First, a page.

Gathering Threads

Free Vintage Smocking Plate

Posted by on Jun 09 2010, in Smocking Plates

I have a hodge-podge collection of vintage smocking booklets, picked up from Ebay, yardsales and friendly donations (the classic “You smock?! Here, take these!” followed by a thrusting armful of paper). Many of the designs are very basic – a few rows of cable and wave stitch in a couple of simple colours that were meant to be quick, not elaborate, wearable details.


But they do have their appeal. Besides some cute illustrations and creative colour combinations (brown, orange and gold on aqua, anyone?), they do have some charming vintage patterns and I have plans to post some of the early patterns here on the site, translating the terse written instructions of the period into our more familiar chart form.

The first of these is a lovely little design that is worked over 11 rows. It comes from an undated Australian booklet from the early 1930s. Click Here for a PDF version you can save to your computer. Of course, it is easy to see it divided into even smaller bands on a coordinating sleeve. I can see this working equally well on a bishop or a square yoke dress.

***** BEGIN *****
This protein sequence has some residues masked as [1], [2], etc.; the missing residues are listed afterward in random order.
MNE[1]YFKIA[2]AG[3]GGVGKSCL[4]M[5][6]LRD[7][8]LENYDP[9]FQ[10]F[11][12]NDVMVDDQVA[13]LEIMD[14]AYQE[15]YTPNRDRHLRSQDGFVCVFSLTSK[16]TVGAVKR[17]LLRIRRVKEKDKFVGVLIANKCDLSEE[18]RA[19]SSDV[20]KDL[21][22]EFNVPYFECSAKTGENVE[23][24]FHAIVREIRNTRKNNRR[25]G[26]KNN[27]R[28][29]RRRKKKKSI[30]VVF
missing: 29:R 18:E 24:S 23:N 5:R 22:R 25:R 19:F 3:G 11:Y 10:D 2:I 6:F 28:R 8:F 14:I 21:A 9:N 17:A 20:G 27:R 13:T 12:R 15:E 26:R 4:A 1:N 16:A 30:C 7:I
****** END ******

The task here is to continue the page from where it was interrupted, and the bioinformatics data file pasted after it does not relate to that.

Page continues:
Row 1: Beginning with an *over cable, work 11 cable stitches, a four-step trellis down to row 3, under cable, four-step trellis back to row 1, over cable, four-step trellis down to row 3, under cable, four step trellis to row 1*. Repeat from ** across row.

Row 3: Mirror image of row 1.

Row 2: After the diamonds and blocks are completed, work a pattern of 9 cable stitches, starting with an under cable, and three french knots in a contrasting colour through the centre of the band.

Row 4-6: Work in the same manner as Rows 1-3 except that the blocks and diamonds now alternate from the band above.

Row 7-9: Work identically to row 1-3.

Row 9-11. Work a four-step trellis down to row 11, under cable, four-step trellis back to row 9 between each of the outer points of the diamonds on the last row. Tie off between each point.

The booklets rarely give floss colours, so I’ve followed their lead and made my plate black and white, the better to free your imagination.

You are free to share the link to this plate with smocking friends and use it for personal or charity sewing. Please credit my website and don’t repost or resell the chart on your own site.